What is a Clinical Trial? With Olga Rios, RN, of the NHLBI | Aplastic Anemia & MDS International Foundation Return to top.

What is a Clinical Trial? With Olga Rios, RN, of the NHLBI

What is a clinical trial?  Why should a patient consider participating in one? Olga Rios, RN, offers a brief explanation in this recording.


Leigh Clark:    00:00    Hi, everyone. This is Podcast for Patients with the Aplastic Anemia and MDS International Foundation. I'm Leigh Clark, Director of Patient Services. Our podcast series is brought to you with special thanks to the generous support from our patients, families, and caregivers like you, and our corporate sponsors. Thank you everyone for supporting this important series.
    00:26    Today, we're going to be talking about clinical trials with Olga Rios, who is a registered nurse at the National Heart, Lung, and Blood Institute in Bethesda, Maryland. Welcome, Olga.
Olga Rios:    00:41    Thank you for having me.
Leigh Clark:    00:43    Thank you. What is a clinical trial?
Olga Rios:    00:47    A clinical trial is a carefully designed research study conducted with patients to evaluate a new medical treatment, drug, or device. The purpose of a clinical trial is to find new and improved methods of treating, preventing, and/or diagnosing diseases or medical conditions. Some studies help evaluate the effectiveness and safety of medications or medical devices by monitoring their effects on groups of people. There are other studies that look at the natural history of a disease or condition, which allows us to learn more about the condition. Some people will come to NIH to participate in a research or sometimes to get a second opinion on their condition and may end up enrolling in a natural history study if one is available.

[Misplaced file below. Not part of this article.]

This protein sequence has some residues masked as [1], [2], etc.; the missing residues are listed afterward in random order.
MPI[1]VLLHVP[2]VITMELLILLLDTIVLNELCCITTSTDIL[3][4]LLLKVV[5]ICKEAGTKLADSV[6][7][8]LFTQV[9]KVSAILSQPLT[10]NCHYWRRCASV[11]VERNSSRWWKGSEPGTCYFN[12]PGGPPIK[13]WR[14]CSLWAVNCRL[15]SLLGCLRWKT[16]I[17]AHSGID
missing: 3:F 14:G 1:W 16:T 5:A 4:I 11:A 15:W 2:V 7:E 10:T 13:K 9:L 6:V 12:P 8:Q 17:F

Leigh Clark:    01:40    Thanks, Olga. Why are clinical trials important?
Olga Rios:    01:45    Clinical trials are important because without them we wouldn't have new treatments and medical devices and people who volunteer to participate in them. Each trial works to answer scientific questions and help find better ways to prevent, diagnose, and/or treat a condition or disease. It's important to have diverse populations and older people participate also in clinical trials to promote health equity and reduce health disparities. When research involves a group of people who are similar, these findings aren't always beneficial to diverse or older populations. We're always working to diversify our research population and encourage everyone to consider participating. Even if you don't have a disease or condition to treat, you can participate in a research as a healthy volunteer. There are always research studies at NIH enrolling for many different studies. We often make discoveries by comparing healthy populations to people who have disease or condition, but it depends on how the study is set up.
Leigh Clark:    02:55    Thank you for that. How would someone find a clinical trial?
Olga Rios:    03:01    Clinical trials may be found for participation at the National Institutes of Health, university hospitals, physicians that are affiliated with a hospital or university medical program, independent physicians, and private medical and/or pharmaceutical industry. There are always new studies opening and on the horizon, and there are a number of ways to identify studies that might fit your needs. Clinicaltrials.gov and the NIH Clinical Center: Search the Studies websites are two of the best ways to locate clinical trials that may be enrolling patients. There are points of contact listed for every study. The best way to determine your best option is usually to talk to the research contact listed.